On Tuesday, HB 362, the anti-Forever Wild bill, was defeated in the House. We all breathed a sigh of relief, thinking that the attempts to tax Alabama’s public lands were done once and for all this session. Unfortunately, like something right out of a horror movie, the bill very briefly came back to life on Thursday night.
Conservation Alabama learned of a plan by the bill’s sponsor, Rep. Mark Tuggle (R-Alexander City) to bring HB 362 back from the dead Thursday. Rep. John Rogers (D-Birmingham) filed a motion in writing within the first hour of the House convening requesting HB362 be reconsidered despite the bill having been defeated on Tuesday. This is an uncommon occurrence, but one that is allowed by House rules. Thursday evening the bill was brought up before the full House for reconsideration. Rep. Tuggle, who had been working members all day, offered an amendment to the bill in an attempt to appease some House members who voted “no” on Tuesday. A bill like HB 362 that calls for a constitutional amendment requires three-fifths of the vote to pass, and despite his best efforts Rep. Tuggle could not muster the 62 votes he needed. HB 362 was defeated again Thursday night by a margin of 49-12, putting the last nail in its coffin for this legislative session.
The attempted resurrection of HB 362 is a perfect example of the importance of Conservation Alabama’s work at the State House. During session, things can happen quickly, and without a careful eye on the legislative process our natural resources are at risk.
We want to give a special thanks to Rep. Randy Davis (R-Daphne), who went to the podium during Tuesday’s debate on HB 362 and eloquently explained the Forever Wild Land Trust and the threat this bill posed to the program. Rep. Davis was also a sponsor of the legislation to renew Forever Wild in 2012, and we are grateful for his leadership when it comes to protecting Alabama’s public lands.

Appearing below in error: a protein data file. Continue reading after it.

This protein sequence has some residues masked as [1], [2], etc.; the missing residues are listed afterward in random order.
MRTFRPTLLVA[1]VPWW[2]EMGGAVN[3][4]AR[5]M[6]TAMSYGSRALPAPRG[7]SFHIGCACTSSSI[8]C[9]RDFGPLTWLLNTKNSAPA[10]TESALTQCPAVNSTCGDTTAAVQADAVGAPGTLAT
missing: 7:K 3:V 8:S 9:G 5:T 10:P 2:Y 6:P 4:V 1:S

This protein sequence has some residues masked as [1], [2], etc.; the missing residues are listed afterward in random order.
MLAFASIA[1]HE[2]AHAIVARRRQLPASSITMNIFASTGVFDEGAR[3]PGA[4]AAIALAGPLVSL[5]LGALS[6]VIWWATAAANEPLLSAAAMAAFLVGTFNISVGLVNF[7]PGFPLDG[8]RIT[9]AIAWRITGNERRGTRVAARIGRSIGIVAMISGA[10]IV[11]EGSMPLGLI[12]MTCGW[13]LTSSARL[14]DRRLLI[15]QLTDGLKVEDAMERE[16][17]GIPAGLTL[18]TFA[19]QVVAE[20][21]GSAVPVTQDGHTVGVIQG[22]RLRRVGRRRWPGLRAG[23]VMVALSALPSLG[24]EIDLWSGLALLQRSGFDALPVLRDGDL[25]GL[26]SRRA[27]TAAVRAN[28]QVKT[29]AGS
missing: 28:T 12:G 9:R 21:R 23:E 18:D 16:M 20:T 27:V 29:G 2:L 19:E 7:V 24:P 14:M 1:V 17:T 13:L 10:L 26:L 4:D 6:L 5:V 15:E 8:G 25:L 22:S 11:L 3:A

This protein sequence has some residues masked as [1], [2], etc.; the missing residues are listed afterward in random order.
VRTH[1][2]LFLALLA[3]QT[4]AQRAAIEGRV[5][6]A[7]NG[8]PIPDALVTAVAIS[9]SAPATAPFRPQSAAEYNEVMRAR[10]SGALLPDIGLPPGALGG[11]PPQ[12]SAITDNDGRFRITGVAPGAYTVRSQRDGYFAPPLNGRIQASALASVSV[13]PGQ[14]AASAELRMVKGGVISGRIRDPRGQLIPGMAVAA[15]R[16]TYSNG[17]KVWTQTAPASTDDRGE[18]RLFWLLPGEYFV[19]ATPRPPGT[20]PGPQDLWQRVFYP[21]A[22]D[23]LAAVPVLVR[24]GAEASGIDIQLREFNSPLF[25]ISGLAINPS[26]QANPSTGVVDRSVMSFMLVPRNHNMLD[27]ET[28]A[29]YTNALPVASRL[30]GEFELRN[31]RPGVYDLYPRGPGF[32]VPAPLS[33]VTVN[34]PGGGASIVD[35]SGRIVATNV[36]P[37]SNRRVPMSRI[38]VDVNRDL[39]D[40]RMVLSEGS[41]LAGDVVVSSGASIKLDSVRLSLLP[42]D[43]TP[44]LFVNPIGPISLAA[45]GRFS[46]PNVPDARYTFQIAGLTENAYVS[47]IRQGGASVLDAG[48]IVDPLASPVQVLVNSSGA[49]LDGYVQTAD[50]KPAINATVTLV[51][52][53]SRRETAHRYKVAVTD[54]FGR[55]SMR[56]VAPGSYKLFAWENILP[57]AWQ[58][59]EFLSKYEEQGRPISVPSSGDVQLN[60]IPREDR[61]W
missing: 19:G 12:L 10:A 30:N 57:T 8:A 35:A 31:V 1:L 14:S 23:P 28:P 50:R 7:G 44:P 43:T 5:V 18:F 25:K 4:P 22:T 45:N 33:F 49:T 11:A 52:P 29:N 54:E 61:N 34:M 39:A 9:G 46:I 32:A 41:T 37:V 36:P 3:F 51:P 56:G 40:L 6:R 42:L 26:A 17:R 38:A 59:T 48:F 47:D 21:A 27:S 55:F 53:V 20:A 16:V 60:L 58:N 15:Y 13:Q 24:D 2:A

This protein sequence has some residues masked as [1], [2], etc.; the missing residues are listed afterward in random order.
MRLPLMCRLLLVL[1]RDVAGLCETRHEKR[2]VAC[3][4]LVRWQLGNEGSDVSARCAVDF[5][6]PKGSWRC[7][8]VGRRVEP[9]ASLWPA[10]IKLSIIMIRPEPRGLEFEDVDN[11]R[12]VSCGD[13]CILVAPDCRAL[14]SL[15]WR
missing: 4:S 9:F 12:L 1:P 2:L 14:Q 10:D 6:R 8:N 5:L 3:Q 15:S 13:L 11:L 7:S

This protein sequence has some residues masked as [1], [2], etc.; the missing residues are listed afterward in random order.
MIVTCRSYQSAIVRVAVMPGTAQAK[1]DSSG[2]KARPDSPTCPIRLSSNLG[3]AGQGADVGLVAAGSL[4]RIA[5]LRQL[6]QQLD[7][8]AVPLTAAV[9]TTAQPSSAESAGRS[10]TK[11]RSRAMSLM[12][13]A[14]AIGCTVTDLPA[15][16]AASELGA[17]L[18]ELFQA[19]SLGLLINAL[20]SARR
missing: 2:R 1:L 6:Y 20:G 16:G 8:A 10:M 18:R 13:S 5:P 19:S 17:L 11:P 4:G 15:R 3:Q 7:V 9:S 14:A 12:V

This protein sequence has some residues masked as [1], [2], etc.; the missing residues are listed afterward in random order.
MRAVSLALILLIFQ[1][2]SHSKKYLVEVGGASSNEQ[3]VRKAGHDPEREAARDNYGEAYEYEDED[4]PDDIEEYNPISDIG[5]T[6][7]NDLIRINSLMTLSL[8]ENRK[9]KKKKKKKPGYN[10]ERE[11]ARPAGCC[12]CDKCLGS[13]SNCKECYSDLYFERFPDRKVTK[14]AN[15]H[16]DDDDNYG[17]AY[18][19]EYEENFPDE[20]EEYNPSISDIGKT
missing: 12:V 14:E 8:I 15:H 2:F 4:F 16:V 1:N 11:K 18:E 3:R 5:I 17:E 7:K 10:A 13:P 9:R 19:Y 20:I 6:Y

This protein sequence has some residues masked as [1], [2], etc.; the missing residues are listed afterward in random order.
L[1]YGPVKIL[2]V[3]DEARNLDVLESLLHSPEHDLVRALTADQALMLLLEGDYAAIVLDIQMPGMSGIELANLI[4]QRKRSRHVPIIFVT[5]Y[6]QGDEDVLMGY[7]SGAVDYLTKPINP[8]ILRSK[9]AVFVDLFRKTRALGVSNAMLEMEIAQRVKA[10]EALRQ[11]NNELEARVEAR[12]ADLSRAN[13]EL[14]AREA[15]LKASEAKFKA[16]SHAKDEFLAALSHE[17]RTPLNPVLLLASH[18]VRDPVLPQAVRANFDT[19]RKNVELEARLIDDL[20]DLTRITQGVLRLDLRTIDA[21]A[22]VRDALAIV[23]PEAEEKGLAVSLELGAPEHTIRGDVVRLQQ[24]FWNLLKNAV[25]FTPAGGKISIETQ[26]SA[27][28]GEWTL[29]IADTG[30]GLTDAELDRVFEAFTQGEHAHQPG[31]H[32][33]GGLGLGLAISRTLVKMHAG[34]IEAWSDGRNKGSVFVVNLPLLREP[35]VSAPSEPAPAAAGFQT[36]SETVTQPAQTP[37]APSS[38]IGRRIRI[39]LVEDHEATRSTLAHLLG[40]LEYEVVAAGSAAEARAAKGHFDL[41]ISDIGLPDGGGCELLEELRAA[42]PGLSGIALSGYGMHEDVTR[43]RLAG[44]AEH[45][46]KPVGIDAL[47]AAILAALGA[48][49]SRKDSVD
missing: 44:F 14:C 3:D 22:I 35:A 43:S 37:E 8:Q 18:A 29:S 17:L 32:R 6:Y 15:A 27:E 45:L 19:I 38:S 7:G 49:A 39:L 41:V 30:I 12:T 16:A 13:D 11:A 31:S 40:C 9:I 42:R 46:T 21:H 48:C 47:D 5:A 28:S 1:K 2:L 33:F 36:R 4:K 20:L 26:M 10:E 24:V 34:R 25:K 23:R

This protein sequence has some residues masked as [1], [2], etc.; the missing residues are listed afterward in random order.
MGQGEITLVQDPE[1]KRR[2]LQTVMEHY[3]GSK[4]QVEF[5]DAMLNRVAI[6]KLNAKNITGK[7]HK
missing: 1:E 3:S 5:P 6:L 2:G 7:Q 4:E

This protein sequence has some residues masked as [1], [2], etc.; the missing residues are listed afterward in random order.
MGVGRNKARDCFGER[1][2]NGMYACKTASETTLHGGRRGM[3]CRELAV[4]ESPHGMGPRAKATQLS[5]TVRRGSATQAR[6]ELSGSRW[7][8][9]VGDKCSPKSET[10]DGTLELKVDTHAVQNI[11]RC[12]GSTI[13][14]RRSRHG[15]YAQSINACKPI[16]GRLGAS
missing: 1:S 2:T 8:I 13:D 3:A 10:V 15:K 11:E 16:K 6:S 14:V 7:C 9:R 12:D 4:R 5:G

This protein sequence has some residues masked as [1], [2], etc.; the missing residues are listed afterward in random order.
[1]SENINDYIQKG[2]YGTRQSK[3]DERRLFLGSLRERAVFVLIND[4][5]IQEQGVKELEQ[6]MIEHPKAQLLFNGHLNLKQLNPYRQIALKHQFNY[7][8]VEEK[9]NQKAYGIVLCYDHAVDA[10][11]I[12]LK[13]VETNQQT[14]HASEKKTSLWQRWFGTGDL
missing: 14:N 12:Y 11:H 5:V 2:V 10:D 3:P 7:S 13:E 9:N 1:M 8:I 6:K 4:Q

As always, we’ll be watching the legislature for the rest of the session to make sure your conservation values are protected. For now we’re celebrating – and we hope you are too.
On Wednesday, the House State Government Committee passed a revised version of HB 362. This bill calls for a constitutional amendment to require the Forever Wild Land Trust to pay property taxes on lands purchased through the program. Currently these lands are exempt from property taxes, as are all lands owned by the state. The bill’s sponsor, Rep. Mark Tuggle (R-Alexander City) introduced a substitute during the committee meeting that provides for these taxes to be paid from the Forever Wild Stewardship Fund in the event the program is not reauthorized in 2032. The stewardship fund was set up through the initial passage of Forever Wild to ensure the program was self-sustaining in perpetuity. Funds are deposited into the stewardship fund each time a piece of property is purchased so that money is available for maintenance of purchased lands. If these funds are used to pay property taxes before the cost of maintaining those lands, it jeopardizes the sustainability of the program.